A new analysis of 2010 U.S. Census data has found that same-sex couples are more likely to be interracial or inter-ethnic compared to their heterosexual counterparts.
Analyzed by the UCLA School of Law's Williams Institute, "Same-Sex Couples In Census 2010: Race And Ethnicity" found that 20.6 percent, or more than one in five same-sex couples, were interracial or inter-ethnic, compared with 18.3 percent of straight unmarried couples, and 9.5 percent of straight married couples.
Among the study's other interesting findings: those same-sex couples which included a racial or ethnic minority were also more likely to be raising children, and the number of same-sex couple-led households increased at a faster rate between 2000 and 2010 compared to that of married or unmarried heterosexual households.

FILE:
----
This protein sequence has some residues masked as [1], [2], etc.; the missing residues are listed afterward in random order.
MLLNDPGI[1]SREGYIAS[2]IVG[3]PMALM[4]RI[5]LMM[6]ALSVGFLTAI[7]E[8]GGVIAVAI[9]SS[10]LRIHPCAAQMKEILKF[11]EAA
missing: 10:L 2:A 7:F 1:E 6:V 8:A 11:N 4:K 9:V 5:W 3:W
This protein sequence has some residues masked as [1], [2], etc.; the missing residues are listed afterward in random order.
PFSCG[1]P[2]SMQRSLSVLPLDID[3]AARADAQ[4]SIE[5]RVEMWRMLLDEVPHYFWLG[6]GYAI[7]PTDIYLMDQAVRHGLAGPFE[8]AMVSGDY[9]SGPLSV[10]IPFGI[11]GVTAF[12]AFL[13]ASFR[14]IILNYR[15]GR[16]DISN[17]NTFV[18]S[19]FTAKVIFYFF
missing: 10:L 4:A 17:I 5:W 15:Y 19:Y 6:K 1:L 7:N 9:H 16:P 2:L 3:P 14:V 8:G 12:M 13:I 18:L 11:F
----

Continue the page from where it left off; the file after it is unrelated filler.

"This is our first 2010 glimpse of the racial and ethnic compositions of U.S. households headed by couples, including same-sex couples, Gary Gates, Williams Distinguished Scholar at UCLA School of Law’s Williams Institute, said in an email statement. "The new Census data help provide a fuller picture of the diversity within the LGBT community."
The new analysis was produced as a counterpart to "Households and Families: 2010," officially released by the U.S. Census Bureau.
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